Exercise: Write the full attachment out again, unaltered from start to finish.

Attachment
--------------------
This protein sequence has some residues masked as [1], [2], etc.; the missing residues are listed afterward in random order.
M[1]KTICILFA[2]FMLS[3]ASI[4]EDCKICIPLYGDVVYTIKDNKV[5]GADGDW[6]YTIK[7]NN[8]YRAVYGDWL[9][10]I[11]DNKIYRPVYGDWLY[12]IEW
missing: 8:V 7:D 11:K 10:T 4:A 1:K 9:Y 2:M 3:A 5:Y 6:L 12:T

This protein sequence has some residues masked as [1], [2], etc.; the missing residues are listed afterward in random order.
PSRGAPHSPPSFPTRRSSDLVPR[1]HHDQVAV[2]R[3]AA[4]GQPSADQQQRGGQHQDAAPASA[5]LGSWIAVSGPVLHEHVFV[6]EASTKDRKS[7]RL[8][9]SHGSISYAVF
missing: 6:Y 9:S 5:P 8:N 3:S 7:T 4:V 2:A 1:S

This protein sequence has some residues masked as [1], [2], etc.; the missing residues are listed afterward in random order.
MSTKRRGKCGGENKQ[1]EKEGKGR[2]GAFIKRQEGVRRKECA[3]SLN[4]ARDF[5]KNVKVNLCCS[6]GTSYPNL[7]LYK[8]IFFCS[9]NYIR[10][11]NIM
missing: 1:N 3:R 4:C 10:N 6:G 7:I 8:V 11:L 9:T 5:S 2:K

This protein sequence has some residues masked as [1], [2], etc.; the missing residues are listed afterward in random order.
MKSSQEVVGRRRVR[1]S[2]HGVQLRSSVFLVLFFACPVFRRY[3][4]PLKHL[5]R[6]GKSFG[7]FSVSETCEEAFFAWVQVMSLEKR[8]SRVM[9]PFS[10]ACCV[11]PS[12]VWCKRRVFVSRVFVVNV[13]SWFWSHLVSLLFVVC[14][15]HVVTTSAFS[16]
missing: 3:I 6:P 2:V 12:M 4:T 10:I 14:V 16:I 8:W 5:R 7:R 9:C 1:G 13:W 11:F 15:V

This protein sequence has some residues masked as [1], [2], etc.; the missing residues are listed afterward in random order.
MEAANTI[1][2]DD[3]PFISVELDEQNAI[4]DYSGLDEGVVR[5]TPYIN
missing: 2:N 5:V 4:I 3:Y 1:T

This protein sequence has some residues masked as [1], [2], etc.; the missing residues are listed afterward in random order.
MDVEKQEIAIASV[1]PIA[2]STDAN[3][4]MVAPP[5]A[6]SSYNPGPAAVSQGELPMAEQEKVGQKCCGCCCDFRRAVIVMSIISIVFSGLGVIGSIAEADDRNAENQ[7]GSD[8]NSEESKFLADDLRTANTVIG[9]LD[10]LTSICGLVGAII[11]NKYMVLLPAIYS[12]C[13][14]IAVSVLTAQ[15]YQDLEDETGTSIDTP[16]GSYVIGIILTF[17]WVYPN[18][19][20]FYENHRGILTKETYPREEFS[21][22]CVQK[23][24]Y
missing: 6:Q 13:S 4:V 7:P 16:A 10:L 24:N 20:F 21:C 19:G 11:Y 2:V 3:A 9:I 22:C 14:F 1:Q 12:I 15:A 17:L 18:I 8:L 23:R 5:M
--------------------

This protein sequence has some residues masked as [1], [2], etc.; the missing residues are listed afterward in random order.
M[1]KTICILFA[2]FMLS[3]ASI[4]EDCKICIPLYGDVVYTIKDNKV[5]GADGDW[6]YTIK[7]NN[8]YRAVYGDWL[9][10]I[11]DNKIYRPVYGDWLY[12]IEW
missing: 8:V 7:D 11:K 10:T 4:A 1:K 9:Y 2:M 3:A 5:Y 6:L 12:T

This protein sequence has some residues masked as [1], [2], etc.; the missing residues are listed afterward in random order.
PSRGAPHSPPSFPTRRSSDLVPR[1]HHDQVAV[2]R[3]AA[4]GQPSADQQQRGGQHQDAAPASA[5]LGSWIAVSGPVLHEHVFV[6]EASTKDRKS[7]RL[8][9]SHGSISYAVF
missing: 6:Y 9:S 5:P 8:N 3:S 7:T 4:V 2:A 1:S

This protein sequence has some residues masked as [1], [2], etc.; the missing residues are listed afterward in random order.
MSTKRRGKCGGENKQ[1]EKEGKGR[2]GAFIKRQEGVRRKECA[3]SLN[4]ARDF[5]KNVKVNLCCS[6]GTSYPNL[7]LYK[8]IFFCS[9]NYIR[10][11]NIM
missing: 1:N 3:R 4:C 10:N 6:G 7:I 8:V 11:L 9:T 5:S 2:K

This protein sequence has some residues masked as [1], [2], etc.; the missing residues are listed afterward in random order.
MKSSQEVVGRRRVR[1]S[2]HGVQLRSSVFLVLFFACPVFRRY[3][4]PLKHL[5]R[6]GKSFG[7]FSVSETCEEAFFAWVQVMSLEKR[8]SRVM[9]PFS[10]ACCV[11]PS[12]VWCKRRVFVSRVFVVNV[13]SWFWSHLVSLLFVVC[14][15]HVVTTSAFS[16]
missing: 3:I 6:P 2:V 12:M 4:T 10:I 14:V 16:I 8:W 5:R 7:R 9:C 1:G 13:W 11:F 15:V

This protein sequence has some residues masked as [1], [2], etc.; the missing residues are listed afterward in random order.
MEAANTI[1][2]DD[3]PFISVELDEQNAI[4]DYSGLDEGVVR[5]TPYIN
missing: 2:N 5:V 4:I 3:Y 1:T

This protein sequence has some residues masked as [1], [2], etc.; the missing residues are listed afterward in random order.
MDVEKQEIAIASV[1]PIA[2]STDAN[3][4]MVAPP[5]A[6]SSYNPGPAAVSQGELPMAEQEKVGQKCCGCCCDFRRAVIVMSIISIVFSGLGVIGSIAEADDRNAENQ[7]GSD[8]NSEESKFLADDLRTANTVIG[9]LD[10]LTSICGLVGAII[11]NKYMVLLPAIYS[12]C[13][14]IAVSVLTAQ[15]YQDLEDETGTSIDTP[16]GSYVIGIILTF[17]WVYPN[18][19][20]FYENHRGILTKETYPREEFS[21][22]CVQK[23][24]Y
missing: 6:Q 13:S 4:V 7:P 16:A 10:L 24:N 20:F 21:C 19:G 11:Y 2:V 3:A 9:I 22:C 14:F 1:Q 12:I 15:A 17:L 18:I 8:L 23:R 5:M